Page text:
Former Australia fast bowler Mitchell Johnson has retired from cricket.
The left-arm paceman retired from the international game in 2015 but had since played in Australia's Big Bash and the Indian Premier League.
The 36-year-old said he "had hoped to continue playing in various Twenty20 competitions around the world" but decided to "it was time to move on" after struggling with back problems.
"My body is starting to shut down," Johnson wrote on the Perth Now website.
"But I think mentally I'm done as well.
"If I can't play at 100% then I can't give my best to the team. And for me it's always been about the team.
"I'm ready to break clear of playing cricket and move on to the next period of my life."
|Johnson's bowling stats|
Johnson, who regularly bowled at speeds well in excess of 90mph, is fourth on Australia's list of all-time Test wicket-takers with 313, 37 of which were taken during Australia's 5-0 whitewash of England in 2013-14, which Johnson referred to as a "stand-out" memory of his career.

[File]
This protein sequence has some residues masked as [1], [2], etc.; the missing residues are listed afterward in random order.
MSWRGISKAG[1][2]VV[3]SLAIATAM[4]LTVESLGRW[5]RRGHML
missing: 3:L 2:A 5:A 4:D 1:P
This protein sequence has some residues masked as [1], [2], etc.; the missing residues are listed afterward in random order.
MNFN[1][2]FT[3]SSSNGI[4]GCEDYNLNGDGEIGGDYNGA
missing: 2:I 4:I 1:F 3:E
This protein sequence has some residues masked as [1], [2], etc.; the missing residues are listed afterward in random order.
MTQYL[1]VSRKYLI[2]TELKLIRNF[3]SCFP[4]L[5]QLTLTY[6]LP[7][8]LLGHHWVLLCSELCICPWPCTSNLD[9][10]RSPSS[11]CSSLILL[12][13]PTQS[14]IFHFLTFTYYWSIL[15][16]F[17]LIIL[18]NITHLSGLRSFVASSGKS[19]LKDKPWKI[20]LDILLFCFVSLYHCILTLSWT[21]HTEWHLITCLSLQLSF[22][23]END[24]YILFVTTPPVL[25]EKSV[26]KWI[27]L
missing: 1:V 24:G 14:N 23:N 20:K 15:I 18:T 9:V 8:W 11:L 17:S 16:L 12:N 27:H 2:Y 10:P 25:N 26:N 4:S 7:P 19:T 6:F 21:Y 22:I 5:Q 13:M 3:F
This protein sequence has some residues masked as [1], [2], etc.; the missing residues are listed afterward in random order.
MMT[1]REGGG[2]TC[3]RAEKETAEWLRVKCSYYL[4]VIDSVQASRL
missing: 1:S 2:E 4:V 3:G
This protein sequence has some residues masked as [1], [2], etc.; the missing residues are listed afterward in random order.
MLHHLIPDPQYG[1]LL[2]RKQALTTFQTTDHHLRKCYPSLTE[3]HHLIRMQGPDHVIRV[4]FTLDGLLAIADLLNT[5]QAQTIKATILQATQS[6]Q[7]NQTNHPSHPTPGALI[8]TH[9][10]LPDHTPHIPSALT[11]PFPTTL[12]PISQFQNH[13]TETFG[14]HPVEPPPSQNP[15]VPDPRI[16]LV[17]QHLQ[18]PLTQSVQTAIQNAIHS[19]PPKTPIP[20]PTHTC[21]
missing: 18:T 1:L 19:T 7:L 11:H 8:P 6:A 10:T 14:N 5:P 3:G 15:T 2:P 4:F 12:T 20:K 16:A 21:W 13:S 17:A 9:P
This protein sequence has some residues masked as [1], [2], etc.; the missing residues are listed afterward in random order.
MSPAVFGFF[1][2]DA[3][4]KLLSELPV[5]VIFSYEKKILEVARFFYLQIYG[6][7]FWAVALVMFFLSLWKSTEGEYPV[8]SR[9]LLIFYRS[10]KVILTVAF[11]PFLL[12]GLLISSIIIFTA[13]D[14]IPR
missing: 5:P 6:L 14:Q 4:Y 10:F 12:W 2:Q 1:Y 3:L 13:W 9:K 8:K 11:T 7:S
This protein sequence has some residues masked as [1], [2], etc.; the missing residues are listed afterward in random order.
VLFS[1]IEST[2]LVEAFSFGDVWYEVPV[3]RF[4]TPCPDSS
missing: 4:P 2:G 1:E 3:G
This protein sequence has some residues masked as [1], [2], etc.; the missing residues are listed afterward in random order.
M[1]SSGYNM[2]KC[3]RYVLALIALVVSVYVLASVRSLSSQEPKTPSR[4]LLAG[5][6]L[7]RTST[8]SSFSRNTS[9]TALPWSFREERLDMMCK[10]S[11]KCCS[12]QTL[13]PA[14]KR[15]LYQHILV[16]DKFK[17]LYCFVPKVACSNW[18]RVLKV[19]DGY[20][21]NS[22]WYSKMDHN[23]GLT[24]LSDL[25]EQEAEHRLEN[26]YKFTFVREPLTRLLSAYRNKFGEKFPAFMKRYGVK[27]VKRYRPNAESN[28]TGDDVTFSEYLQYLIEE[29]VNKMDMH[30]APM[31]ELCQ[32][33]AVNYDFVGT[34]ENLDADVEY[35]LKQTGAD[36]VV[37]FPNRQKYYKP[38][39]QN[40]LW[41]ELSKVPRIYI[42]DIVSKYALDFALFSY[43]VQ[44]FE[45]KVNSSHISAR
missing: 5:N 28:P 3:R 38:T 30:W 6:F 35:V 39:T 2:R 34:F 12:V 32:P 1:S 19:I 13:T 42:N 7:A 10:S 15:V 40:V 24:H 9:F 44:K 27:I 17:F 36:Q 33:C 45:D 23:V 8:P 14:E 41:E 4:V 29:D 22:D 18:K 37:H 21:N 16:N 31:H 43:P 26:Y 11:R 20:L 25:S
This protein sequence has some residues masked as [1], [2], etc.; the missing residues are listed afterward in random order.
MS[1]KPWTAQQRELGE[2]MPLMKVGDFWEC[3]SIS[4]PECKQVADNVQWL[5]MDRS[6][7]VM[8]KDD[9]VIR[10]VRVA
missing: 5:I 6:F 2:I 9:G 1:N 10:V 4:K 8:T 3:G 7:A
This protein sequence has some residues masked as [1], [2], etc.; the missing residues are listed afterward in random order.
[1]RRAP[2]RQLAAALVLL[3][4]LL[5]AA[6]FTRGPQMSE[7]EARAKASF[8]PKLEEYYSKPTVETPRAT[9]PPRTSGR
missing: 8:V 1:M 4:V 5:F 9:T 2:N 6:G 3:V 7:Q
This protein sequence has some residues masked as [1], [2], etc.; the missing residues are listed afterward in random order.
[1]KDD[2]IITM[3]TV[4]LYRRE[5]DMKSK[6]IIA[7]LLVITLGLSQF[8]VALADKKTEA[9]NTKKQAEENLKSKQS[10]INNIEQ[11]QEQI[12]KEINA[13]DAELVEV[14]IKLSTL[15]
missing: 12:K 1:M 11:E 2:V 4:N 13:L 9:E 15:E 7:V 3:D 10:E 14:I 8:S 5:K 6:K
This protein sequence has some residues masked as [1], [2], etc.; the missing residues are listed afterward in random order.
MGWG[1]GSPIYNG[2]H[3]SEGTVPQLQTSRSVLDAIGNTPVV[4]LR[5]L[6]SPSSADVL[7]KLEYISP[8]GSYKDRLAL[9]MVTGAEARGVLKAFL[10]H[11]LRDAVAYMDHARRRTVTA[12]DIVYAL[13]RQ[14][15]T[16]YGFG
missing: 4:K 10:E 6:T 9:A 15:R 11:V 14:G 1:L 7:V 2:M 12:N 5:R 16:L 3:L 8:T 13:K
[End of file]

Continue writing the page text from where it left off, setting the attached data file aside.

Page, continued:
The Queenslander joined the Perth Scorchers following his retirement from international cricket and also had stints with the Mumbai Indians, Kings XI Punjab, Karachi Kings and Kolkata Knight Riders in the IPL.
Johnson - who was also a handy lower-order batsman with a Test century to his name - said he had not lost his "competitive urge" and might stay in the sport in a coaching capacity.
"I'm a believer in sticking to your strengths and cricket is my strength," he said.
Awesome and terrifying - analysis
BBC Sport's Stephan Shemilt
Few players have become as inextricably linked to a single series as Mitchell Johnson to Australia's 5-0 whitewash of England in the 2013-14 Ashes.
Johnson's searing pace was as awesome as it was terrifying, made all the more sinister by a jet-black handlebar moustache.
During those five Tests, every delivery Johnson bowled was an event, full of danger for an England batting line-up that was dismantled in front of a baying home crowd.
Although Johnson stalked his way through English nightmares, even England fans can recognise a wonderful tale of sporting redemption after he was tormented by the Barmy Army in 2010-11.
Then, as England claimed a historic win down under, Johnson became a figure of fun, the subject of a song that claimed "he bowls to the left, he bowls to the right" as he struggled with his accuracy.
While he may be best remembered for his Ashes peaks and troughs, Johnson was supremely talented all-round cricketer - only Shane Warne, Glenn McGrath and Dennis Lillee have taken more Test wickets for Australia.